If Clint Eastwood pursued an acting career alone, he’d be the most legendary gunslinger in the history of spaghetti westerns. But, he didn’t stop there. Over the past five decades, Eastwood has established himself as an impressive director that have mirrored his on-screen success. Between his projects such as American Sniper, The Mule or the upcoming Richard Jewell, the actor/director has primarily helmed movies that are “based on a true story”.
Ahead of the release of biographical drama Richard Jewell, CinemaBlend’s own Jeff McCobb sat down with Clint Eastwood to talk about this “true stories” trend. Check out what he said:
Sounds like it’s not as decisive of a choice than one might expect. During the Richard Jewell press day, Clint Eastwood explained that the slew of bio dramas have been brought to his attention and fallen into his lap rather than him seeking them out specifically. But, considering the director’s flair for a grounded movie, it checks out that writers adapting true events to film would approach Eastwood for the job.
Since the start of the century, Clint Eastwood started helming more realistic movies that could believably be “true stories” but were actually fiction. Space Cowboys, Mystic River or Million Dollar Baby could convince some of being actual stories. It was films such as this that likely led the director to branch out into telling true stories through film such as American Sniper, Sully, The 15:17 To Paris and The Mule. He has also moved into directing more exclusively.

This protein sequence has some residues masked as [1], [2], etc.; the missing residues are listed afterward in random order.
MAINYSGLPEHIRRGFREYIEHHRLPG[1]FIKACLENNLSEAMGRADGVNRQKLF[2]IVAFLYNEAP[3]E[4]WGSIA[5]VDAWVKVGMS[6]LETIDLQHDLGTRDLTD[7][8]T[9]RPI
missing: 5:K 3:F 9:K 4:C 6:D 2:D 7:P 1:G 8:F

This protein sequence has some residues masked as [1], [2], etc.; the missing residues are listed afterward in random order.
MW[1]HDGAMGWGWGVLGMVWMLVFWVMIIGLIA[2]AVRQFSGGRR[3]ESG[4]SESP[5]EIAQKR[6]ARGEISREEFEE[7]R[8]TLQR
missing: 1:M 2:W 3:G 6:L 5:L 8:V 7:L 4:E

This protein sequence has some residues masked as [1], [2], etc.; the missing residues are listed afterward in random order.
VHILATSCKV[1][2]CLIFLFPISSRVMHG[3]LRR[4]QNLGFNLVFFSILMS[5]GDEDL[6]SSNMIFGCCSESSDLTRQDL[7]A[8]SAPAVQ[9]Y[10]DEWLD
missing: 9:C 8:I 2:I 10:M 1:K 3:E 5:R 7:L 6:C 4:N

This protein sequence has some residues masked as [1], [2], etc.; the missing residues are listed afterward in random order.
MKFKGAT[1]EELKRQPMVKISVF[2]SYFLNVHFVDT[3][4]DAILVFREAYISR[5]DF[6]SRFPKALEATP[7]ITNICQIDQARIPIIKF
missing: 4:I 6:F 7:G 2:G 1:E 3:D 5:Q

Richard Jewell is about the Olympic Park bombing that happened in Atlanta, Georgia during the 1996 Summer Olympics. The movie is titled after the name of the security guard (played by Paul Walter Hauser) who found the bomb and alerted the authorities, saving many lives. However, he later became a suspect of the bombing for three months.
The Olympic Park bombing, which left one person dead and 100 injured has recently been subject to controversy over Olivia Wilde’s depiction of the late Atlanta-Journal Constitution reporter Kathy Scruggs in the movie. In the movie, the reporter who co-wrote the article that began suspicions over Jewell’s innocence is seen offering sex in exchange for information. The newspaper has called this “defamatory and damaging” to Scruggs’ character.
Richard Jewell also stars Sam Rockwell, Jon Hamm and Kathy Bates, who scored a Golden Globe nomination for her role earlier this week in the Clint Eastwood film as Richard’s mother Bobi Jewell. The movie is getting positive buzz from critics so far, with an 84% on Rotten Tomatoes.
The new Clint Eastwood bio drama opens this Friday, December 13 alongside other new releases: Jumanji: The Next Level, Black Christmas and Uncut Gems.
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